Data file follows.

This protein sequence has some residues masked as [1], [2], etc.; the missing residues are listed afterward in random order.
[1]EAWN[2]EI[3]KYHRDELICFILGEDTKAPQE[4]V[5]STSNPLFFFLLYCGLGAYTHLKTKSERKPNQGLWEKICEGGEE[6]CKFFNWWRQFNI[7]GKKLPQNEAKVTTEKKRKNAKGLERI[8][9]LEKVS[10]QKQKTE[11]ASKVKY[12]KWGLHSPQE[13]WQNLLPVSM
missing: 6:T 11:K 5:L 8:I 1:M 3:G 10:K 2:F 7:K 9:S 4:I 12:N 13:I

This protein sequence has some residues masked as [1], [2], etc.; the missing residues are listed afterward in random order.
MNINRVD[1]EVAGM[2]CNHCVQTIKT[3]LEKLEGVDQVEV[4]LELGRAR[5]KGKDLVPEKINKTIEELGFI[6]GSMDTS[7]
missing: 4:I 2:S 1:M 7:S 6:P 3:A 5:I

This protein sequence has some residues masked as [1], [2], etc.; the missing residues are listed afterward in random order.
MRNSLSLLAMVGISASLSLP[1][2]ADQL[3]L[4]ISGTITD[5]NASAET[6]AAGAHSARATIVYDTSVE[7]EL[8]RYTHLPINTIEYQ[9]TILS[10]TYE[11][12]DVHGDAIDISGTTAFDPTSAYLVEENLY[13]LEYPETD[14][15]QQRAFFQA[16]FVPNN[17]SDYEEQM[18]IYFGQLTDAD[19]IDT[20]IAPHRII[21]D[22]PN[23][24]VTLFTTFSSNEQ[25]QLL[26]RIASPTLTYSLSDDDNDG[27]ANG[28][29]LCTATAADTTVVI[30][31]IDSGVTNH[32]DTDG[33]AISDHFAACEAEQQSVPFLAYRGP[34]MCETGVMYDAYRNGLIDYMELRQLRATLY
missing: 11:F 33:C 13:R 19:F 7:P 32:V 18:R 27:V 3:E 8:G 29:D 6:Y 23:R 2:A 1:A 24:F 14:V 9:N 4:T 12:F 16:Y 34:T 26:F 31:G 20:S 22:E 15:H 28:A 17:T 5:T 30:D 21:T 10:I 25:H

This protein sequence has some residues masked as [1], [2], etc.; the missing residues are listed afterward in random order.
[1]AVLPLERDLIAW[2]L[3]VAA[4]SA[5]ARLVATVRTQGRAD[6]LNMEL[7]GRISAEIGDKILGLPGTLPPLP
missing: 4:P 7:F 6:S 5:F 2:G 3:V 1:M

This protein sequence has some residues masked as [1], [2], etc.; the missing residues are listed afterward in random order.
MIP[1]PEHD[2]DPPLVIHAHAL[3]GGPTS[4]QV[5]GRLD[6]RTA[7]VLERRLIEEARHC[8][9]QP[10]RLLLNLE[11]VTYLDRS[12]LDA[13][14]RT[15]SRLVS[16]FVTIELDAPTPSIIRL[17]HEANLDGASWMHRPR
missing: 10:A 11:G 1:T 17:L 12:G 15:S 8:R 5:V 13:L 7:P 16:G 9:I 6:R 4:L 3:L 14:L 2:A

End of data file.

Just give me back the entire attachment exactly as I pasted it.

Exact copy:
This protein sequence has some residues masked as [1], [2], etc.; the missing residues are listed afterward in random order.
[1]EAWN[2]EI[3]KYHRDELICFILGEDTKAPQE[4]V[5]STSNPLFFFLLYCGLGAYTHLKTKSERKPNQGLWEKICEGGEE[6]CKFFNWWRQFNI[7]GKKLPQNEAKVTTEKKRKNAKGLERI[8][9]LEKVS[10]QKQKTE[11]ASKVKY[12]KWGLHSPQE[13]WQNLLPVSM
missing: 6:T 11:K 5:L 8:I 1:M 3:G 10:K 2:F 7:K 9:S 4:I 12:N 13:I

This protein sequence has some residues masked as [1], [2], etc.; the missing residues are listed afterward in random order.
MNINRVD[1]EVAGM[2]CNHCVQTIKT[3]LEKLEGVDQVEV[4]LELGRAR[5]KGKDLVPEKINKTIEELGFI[6]GSMDTS[7]
missing: 4:I 2:S 1:M 7:S 6:P 3:A 5:I

This protein sequence has some residues masked as [1], [2], etc.; the missing residues are listed afterward in random order.
MRNSLSLLAMVGISASLSLP[1][2]ADQL[3]L[4]ISGTITD[5]NASAET[6]AAGAHSARATIVYDTSVE[7]EL[8]RYTHLPINTIEYQ[9]TILS[10]TYE[11][12]DVHGDAIDISGTTAFDPTSAYLVEENLY[13]LEYPETD[14][15]QQRAFFQA[16]FVPNN[17]SDYEEQM[18]IYFGQLTDAD[19]IDT[20]IAPHRII[21]D[22]PN[23][24]VTLFTTFSSNEQ[25]QLL[26]RIASPTLTYSLSDDDNDG[27]ANG[28][29]LCTATAADTTVVI[30][31]IDSGVTNH[32]DTDG[33]AISDHFAACEAEQQSVPFLAYRGP[34]MCETGVMYDAYRNGLIDYMELRQLRATLY
missing: 11:F 33:C 13:R 19:F 7:P 32:V 18:R 27:V 3:E 8:G 29:D 6:Y 23:R 2:A 1:A 24:F 14:V 9:N 4:T 12:F 16:Y 34:T 26:F 31:G 20:S 22:E 15:H 28:A 17:T 5:T 30:D 21:T 10:I 25:H

This protein sequence has some residues masked as [1], [2], etc.; the missing residues are listed afterward in random order.
[1]AVLPLERDLIAW[2]L[3]VAA[4]SA[5]ARLVATVRTQGRAD[6]LNMEL[7]GRISAEIGDKILGLPGTLPPLP
missing: 4:P 7:F 6:S 5:F 2:G 3:V 1:M

This protein sequence has some residues masked as [1], [2], etc.; the missing residues are listed afterward in random order.
MIP[1]PEHD[2]DPPLVIHAHAL[3]GGPTS[4]QV[5]GRLD[6]RTA[7]VLERRLIEEARHC[8][9]QP[10]RLLLNLE[11]VTYLDRS[12]LDA[13][14]RT[15]SRLVS[16]FVTIELDAPTPSIIRL[17]HEANLDGASWMHRPR
missing: 10:A 11:G 1:T 17:L 12:G 15:S 8:R 5:V 13:L 7:P 16:G 9:I 6:R 4:L 3:L 14:L 2:A